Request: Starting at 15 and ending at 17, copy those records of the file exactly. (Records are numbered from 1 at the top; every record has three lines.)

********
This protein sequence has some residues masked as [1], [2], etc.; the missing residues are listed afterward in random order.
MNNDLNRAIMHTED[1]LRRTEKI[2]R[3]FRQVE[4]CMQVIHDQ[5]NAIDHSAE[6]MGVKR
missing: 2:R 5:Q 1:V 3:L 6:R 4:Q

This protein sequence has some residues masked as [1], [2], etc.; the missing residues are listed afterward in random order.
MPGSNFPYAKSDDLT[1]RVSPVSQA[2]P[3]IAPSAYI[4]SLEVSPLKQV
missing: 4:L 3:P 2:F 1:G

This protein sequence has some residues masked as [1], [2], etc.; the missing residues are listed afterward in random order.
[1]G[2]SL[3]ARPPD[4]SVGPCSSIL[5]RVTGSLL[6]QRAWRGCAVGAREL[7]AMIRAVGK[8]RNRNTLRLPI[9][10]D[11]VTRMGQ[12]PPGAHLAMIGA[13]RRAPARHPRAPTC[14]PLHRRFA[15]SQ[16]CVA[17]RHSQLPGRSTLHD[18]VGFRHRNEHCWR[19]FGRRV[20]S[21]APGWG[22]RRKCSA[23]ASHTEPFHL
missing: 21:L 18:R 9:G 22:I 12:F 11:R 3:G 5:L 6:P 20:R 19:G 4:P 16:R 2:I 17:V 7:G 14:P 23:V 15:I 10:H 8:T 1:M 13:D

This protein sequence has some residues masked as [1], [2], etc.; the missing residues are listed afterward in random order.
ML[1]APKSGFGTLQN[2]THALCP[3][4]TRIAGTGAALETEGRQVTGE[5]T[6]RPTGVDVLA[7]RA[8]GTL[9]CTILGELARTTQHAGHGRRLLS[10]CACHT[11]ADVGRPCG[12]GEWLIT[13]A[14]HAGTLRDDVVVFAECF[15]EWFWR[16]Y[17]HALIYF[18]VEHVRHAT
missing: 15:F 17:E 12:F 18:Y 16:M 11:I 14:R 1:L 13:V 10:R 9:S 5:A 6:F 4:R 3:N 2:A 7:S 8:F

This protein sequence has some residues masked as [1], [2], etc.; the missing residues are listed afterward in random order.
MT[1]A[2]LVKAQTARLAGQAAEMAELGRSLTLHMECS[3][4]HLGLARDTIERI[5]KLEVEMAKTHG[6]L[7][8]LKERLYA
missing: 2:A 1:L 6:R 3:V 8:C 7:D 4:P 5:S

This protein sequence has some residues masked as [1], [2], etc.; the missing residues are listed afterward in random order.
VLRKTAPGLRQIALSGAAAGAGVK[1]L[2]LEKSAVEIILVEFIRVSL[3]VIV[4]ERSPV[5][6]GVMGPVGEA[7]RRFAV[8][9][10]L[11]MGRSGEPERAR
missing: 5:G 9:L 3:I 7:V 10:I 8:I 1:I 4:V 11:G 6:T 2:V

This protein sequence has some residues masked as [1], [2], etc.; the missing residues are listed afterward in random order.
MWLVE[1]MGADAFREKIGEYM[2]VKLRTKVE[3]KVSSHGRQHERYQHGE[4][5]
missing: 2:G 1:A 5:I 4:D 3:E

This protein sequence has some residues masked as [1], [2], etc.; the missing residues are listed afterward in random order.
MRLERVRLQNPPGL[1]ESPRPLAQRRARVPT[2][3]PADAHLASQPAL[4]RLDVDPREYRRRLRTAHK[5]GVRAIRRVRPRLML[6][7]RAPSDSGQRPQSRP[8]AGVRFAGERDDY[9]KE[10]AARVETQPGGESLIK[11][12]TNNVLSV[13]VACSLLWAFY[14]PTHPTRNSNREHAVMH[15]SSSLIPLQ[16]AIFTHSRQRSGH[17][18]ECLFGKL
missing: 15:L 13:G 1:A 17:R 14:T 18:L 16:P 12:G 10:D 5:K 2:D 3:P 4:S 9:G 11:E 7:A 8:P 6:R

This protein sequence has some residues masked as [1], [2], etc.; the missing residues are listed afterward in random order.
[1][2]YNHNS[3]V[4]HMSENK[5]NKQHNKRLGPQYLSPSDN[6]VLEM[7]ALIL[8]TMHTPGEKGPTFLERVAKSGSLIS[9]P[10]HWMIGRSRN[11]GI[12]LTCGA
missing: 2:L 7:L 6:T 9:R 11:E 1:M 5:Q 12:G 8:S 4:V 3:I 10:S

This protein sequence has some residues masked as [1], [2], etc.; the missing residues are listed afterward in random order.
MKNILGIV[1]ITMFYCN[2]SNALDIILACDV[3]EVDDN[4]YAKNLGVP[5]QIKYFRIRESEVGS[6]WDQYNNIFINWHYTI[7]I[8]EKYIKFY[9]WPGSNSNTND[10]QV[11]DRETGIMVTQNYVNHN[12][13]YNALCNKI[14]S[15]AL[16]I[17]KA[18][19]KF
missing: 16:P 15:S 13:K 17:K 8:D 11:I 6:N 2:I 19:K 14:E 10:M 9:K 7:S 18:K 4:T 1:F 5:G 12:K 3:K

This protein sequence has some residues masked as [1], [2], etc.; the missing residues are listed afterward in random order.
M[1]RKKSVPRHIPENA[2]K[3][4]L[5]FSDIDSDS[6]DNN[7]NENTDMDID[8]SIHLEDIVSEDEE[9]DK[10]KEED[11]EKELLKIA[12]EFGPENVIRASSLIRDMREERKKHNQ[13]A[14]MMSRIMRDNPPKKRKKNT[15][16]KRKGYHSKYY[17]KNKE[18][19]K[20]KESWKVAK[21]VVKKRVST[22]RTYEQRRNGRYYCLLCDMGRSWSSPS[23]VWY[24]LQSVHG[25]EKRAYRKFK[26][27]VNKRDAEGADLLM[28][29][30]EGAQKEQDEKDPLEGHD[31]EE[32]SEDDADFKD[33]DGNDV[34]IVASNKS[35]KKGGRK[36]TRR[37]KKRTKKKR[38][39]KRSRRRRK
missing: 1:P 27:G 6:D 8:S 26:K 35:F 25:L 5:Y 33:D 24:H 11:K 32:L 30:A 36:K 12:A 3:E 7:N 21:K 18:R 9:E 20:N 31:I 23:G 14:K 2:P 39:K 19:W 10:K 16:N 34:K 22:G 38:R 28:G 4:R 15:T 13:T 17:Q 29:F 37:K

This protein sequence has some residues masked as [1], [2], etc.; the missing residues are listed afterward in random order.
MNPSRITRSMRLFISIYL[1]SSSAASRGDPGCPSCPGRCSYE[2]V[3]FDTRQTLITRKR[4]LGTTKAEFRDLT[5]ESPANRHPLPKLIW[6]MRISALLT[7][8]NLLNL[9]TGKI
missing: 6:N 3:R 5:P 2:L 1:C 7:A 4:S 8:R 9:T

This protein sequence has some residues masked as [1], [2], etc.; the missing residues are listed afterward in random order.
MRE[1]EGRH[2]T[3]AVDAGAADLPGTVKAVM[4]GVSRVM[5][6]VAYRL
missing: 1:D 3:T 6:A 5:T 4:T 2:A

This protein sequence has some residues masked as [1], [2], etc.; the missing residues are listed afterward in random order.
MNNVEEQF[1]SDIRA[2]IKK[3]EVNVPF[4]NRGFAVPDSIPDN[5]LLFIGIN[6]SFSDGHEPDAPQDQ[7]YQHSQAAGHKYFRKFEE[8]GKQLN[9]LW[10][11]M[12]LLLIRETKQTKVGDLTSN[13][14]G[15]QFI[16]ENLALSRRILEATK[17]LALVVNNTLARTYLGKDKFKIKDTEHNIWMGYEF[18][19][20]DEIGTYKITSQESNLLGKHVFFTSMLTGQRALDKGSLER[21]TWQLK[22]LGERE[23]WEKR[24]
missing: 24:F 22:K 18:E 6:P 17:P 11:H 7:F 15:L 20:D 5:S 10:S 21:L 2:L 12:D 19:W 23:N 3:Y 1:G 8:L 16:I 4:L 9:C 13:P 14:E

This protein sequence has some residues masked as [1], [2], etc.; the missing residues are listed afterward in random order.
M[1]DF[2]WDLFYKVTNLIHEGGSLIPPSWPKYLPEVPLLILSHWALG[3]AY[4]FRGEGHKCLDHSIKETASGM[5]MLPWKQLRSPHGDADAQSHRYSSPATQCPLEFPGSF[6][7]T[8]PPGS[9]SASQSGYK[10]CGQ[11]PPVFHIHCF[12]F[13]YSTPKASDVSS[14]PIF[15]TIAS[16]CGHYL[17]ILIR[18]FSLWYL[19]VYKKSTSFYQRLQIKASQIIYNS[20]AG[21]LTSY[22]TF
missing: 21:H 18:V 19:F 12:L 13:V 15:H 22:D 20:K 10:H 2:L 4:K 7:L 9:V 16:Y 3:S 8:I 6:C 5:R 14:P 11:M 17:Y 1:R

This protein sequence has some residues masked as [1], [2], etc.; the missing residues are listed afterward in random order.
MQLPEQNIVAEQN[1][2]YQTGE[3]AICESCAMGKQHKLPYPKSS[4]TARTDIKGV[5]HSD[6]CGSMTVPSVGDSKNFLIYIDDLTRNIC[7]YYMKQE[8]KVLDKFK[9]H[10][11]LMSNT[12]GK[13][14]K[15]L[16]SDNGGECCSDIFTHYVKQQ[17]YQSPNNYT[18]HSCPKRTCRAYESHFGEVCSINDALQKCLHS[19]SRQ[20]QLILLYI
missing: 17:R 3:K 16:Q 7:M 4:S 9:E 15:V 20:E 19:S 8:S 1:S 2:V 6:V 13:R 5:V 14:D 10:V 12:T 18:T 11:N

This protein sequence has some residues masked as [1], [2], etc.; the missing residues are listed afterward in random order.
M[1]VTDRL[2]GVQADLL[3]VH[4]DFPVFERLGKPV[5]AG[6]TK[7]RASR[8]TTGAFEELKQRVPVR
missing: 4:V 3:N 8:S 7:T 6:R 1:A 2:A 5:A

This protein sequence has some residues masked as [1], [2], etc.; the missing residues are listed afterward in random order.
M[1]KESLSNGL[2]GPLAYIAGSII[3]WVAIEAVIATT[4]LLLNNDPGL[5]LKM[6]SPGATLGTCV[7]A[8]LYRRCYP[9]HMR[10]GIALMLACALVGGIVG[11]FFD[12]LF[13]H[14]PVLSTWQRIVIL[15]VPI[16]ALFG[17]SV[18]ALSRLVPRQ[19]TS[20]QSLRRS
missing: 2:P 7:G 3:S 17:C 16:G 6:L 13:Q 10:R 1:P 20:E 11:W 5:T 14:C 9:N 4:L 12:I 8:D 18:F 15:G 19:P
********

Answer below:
This protein sequence has some residues masked as [1], [2], etc.; the missing residues are listed afterward in random order.
M[1]DF[2]WDLFYKVTNLIHEGGSLIPPSWPKYLPEVPLLILSHWALG[3]AY[4]FRGEGHKCLDHSIKETASGM[5]MLPWKQLRSPHGDADAQSHRYSSPATQCPLEFPGSF[6][7]T[8]PPGS[9]SASQSGYK[10]CGQ[11]PPVFHIHCF[12]F[13]YSTPKASDVSS[14]PIF[15]TIAS[16]CGHYL[17]ILIR[18]FSLWYL[19]VYKKSTSFYQRLQIKASQIIYNS[20]AG[21]LTSY[22]TF
missing: 21:H 18:V 19:F 12:L 13:V 15:H 22:D 20:K 10:H 2:L 4:K 7:L 9:V 16:Y 3:S 8:I 6:C 5:R 14:P 11:M 17:Y 1:R

This protein sequence has some residues masked as [1], [2], etc.; the missing residues are listed afterward in random order.
MQLPEQNIVAEQN[1][2]YQTGE[3]AICESCAMGKQHKLPYPKSS[4]TARTDIKGV[5]HSD[6]CGSMTVPSVGDSKNFLIYIDDLTRNIC[7]YYMKQE[8]KVLDKFK[9]H[10][11]LMSNT[12]GK[13][14]K[15]L[16]SDNGGECCSDIFTHYVKQQ[17]YQSPNNYT[18]HSCPKRTCRAYESHFGEVCSINDALQKCLHS[19]SRQ[20]QLILLYI
missing: 17:R 3:K 16:Q 7:M 4:S 9:E 15:V 20:E 19:S 8:S 1:S 2:V 6:V 13:R 5:V 14:D 10:V 12:T 18:T 11:N

This protein sequence has some residues masked as [1], [2], etc.; the missing residues are listed afterward in random order.
M[1]VTDRL[2]GVQADLL[3]VH[4]DFPVFERLGKPV[5]AG[6]TK[7]RASR[8]TTGAFEELKQRVPVR
missing: 4:V 3:N 8:S 7:T 6:R 1:A 2:A 5:A